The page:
And because you loved us, we will let you go out on your terms. At home, with Matt and me, and your power puff girls blanket. And we will tell you how much we love you and feed you all of the peanut butter and we will let you go.
Because we love you.
We love you.
While in the middle of teaching a class, it dawned on me – I didn’t do your birthday post. But before you think that I forgot about you, I want you to realize that you have been on my mind basically every waking moment for the past 6 months. Since I got that email from your teacher, telling us that you were struggling in ways that the school wasn’t as capable to help fully, you have been my sole focus.
I have taken you from specialist to specialist, on a mission to help you. The thing about it, was that we found that you were struggling with were things that we couldn’t see. We needed to see through your eyes, the daily life issues that you were facing. Why was it that, when at the beginning of the year, 9+3 was simple, but by the end, it caused errors and tantrums and these freak outs that had me wondering what was really going on.
You said to me, one night before bed, that you were angry. And when you weren’t angry, you were scared. Why?
With the help of vision therapy, we’ve nearly fixed the convergence issues. That’s helping you do daily tasks and being able to do things like mental math, for example. We had you tested for learning disabilities, and found that even though you struggle with simple math, you’re actually very smart and have no learning delays. They found that the fact that you do struggle with timed math tests is the timed part. Not the math.
So now we’re working on the sads. And the angry days. And those pesky overwhelming feelings. With the help of our trusty Dr. Dan, we can overcome this.
I’ve told you a million times that there’s nothing to be ashamed of. Your feelings are valid. If you were to ask every kid you go to school with, I bet the most of them would say they feel the same way. Everyone reacts differently, you’re just a sensitive kid, and that’s okay.
You have worked so incredibly hard, and while you may or may not realize it, you’ve grown immensely. Just the other day, you were playing at the playground while Claire and Mae had their softball game, and you ran over to me, super excited, and exclaimed, “I made a new friend!”
For my quiet, needs his big sister a lot kid, this is huge. I said to dad, “He made a friend!” and dad smiled big. We’ve been waiting for you to find yourself, and just in usual Luca fashion, it was on your time.
We don’t want you to think that we need you to be outgoing like Mae, or super caring like Claire, or sing-songy like Audrey. We want you to be you. Now you’re no longer as afraid to be who you want to be, and I couldn’t be more proud of you.
This birthday was a big deal for me, little dude. You turned 7. Seven! You’re not a little kid anymore. At seven you can ride your bike a little further, you can do more things without my help and you can read chapter books.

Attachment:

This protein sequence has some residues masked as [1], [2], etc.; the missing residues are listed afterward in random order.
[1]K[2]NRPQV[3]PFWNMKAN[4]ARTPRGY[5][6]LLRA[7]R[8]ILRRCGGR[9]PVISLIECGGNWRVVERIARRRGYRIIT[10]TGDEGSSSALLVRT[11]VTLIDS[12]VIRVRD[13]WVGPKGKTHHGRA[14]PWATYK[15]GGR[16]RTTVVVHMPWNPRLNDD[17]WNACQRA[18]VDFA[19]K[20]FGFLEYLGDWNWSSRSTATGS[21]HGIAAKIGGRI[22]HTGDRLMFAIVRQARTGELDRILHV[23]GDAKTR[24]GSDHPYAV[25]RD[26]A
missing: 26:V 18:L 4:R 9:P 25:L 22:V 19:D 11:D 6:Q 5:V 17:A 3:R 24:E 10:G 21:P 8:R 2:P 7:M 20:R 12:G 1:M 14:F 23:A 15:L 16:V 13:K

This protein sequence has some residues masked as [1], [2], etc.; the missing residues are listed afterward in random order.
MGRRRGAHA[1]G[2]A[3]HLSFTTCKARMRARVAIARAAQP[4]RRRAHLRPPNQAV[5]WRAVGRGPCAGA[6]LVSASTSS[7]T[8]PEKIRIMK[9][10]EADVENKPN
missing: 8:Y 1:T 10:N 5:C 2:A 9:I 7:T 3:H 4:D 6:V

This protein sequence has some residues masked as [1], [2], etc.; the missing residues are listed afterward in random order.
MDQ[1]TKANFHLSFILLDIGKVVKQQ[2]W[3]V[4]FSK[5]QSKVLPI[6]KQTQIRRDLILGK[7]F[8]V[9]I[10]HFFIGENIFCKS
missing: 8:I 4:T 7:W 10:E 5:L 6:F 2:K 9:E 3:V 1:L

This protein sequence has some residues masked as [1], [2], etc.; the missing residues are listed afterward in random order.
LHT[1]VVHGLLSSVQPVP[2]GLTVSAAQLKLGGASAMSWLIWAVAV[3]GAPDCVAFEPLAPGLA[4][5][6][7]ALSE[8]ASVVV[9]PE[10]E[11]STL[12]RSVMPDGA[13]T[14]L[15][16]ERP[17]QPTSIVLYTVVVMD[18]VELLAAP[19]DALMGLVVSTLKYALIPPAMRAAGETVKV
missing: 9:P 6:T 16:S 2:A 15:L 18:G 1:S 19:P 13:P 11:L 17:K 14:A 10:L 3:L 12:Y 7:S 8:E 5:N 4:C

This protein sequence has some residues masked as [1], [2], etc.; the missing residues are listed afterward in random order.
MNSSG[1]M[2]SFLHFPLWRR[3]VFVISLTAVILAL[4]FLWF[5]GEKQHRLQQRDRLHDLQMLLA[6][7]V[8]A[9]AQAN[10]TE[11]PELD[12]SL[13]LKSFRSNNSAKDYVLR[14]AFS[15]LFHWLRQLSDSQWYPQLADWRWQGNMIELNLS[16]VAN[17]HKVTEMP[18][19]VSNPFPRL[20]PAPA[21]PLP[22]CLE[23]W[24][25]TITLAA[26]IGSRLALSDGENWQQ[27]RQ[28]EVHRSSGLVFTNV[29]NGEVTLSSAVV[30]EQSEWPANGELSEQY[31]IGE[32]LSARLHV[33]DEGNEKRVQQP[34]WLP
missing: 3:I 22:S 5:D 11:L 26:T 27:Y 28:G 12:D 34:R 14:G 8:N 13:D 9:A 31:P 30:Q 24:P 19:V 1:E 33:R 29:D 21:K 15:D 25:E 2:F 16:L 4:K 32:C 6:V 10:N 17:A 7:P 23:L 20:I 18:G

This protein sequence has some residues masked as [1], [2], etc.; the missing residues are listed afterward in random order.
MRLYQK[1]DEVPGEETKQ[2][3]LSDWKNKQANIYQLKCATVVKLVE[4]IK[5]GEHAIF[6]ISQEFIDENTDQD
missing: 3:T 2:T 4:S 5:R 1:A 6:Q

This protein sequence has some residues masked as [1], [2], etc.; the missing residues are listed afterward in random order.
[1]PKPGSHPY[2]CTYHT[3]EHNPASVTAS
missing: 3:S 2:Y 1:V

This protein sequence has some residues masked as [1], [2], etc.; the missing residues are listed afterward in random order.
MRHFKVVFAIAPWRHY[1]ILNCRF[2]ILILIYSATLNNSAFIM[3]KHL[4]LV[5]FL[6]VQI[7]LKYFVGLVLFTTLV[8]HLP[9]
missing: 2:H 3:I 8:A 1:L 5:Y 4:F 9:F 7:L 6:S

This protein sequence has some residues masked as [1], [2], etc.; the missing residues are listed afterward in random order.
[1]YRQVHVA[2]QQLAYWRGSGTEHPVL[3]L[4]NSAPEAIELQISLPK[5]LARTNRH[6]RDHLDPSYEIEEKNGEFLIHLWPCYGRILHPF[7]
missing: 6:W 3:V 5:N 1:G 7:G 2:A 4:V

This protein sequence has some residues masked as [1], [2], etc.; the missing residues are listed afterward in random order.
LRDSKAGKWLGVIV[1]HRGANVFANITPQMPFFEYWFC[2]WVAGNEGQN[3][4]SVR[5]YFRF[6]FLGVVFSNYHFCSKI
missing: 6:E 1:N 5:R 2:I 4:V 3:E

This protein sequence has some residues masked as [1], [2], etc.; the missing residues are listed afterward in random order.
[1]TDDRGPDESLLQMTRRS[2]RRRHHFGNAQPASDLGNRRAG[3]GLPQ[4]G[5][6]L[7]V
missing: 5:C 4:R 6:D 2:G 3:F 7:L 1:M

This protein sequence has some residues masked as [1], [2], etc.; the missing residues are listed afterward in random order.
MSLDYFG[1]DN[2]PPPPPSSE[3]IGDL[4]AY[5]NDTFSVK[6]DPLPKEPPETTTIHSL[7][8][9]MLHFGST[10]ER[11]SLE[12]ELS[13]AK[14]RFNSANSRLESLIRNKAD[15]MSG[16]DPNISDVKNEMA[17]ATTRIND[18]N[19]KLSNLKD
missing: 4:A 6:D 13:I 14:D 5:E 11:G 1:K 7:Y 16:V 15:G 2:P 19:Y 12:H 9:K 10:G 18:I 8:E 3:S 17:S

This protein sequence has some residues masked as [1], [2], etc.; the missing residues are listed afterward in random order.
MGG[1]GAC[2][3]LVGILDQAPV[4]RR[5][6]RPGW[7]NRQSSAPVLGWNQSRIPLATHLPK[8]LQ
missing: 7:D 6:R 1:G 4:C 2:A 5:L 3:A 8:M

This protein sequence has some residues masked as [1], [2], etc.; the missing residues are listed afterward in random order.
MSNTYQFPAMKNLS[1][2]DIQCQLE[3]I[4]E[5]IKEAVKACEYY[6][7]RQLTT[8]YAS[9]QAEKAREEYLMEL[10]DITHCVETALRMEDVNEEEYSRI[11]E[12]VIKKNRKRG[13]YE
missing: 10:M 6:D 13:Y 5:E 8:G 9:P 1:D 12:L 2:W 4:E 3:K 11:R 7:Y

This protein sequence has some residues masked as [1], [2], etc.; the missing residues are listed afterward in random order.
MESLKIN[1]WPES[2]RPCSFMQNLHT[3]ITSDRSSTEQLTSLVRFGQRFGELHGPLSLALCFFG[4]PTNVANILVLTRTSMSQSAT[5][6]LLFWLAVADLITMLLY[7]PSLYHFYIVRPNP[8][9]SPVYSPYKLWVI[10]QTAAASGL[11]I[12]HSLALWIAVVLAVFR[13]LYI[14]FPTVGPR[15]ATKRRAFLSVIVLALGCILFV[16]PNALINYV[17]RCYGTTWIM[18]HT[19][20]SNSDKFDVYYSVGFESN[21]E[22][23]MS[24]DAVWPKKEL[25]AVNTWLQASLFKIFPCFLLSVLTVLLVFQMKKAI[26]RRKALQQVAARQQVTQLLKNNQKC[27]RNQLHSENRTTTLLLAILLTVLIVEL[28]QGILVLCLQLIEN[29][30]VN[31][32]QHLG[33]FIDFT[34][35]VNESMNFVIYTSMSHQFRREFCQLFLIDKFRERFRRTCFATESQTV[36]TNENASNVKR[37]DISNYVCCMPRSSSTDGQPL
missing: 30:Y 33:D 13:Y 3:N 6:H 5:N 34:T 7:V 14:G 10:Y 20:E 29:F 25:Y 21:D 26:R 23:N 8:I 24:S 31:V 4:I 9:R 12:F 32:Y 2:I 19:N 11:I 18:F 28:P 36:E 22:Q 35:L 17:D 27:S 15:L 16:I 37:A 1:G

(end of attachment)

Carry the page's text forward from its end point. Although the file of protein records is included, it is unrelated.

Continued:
And here’s the thing. A lot of people have said to me that the problems you’ve been having are because you’re young and immature, and I’ll agree with that to a point; You are one of the youngest kids in your grade. That said, you are a lot more wise than given credit for. You had the foresight to tell me your feelings. You knew that something wasn’t right and you told me in a way that transcends a seven year old. I don’t know if most kids would have been insightful enough to realize that what you were going through wasn’t normal.
You, good sir, are an amazing kid. I know that most people are amazed by Claire and her kindness and Mae and her candidness and sass, and Audrey’s the baby, but you are my unsung hero. The kid who, despite the fact that it was scary, spoke up for yourself. My quiet, not so chatty kid.
So, to my lego building, book devouring, not so patient – but usually helpful, super imaginative, and the best snuggler in the world kid, happy (belated) birthday. You’re my favorite little dude and nothing will ever change that.
(Plus we always have the best snaps together.)
Last week, an old blog post popped up about how hard it is being a parent to small children. I still stand by that, it was challenging. However, as life tends to go, it evolves, and I find myself longing for the days where I had leaky boobs, sleepless nights, and all the kids at home with me.
Childhood is hard. Raising kids to be good, honest people is hard.
Teaching them how to fly, and shoving them out of the nest to make sure they can, has probably been the hardest thing so far.
I remember the days when I felt so overwhelmed by lack of sleep and taking all four to the doctors for one kid to get a check up, and thinking that that was the absolute worst thing ever. But then they grew up, and one day my kid came home crying because another kid was a jerk to them.
I’ll take those long days where I had nary an adult to interact with, over my kid learning that growing up sometimes sucks. For them to feel what it feels like to be rejected or ignored. To not understand why the walls sometimes feel like they’re closing in when it comes time to take a timed test. Why the person sitting next to you zips through their work and you don’t, so you don’t get to play a computer game as a reward.
I’d take the crying over a nonexistent boo-boo and subsequent tantrums over having to take my kid from appointment after appointment to learn how to deal with growing up with visual and convergence issues and the anxiety that accompanies it.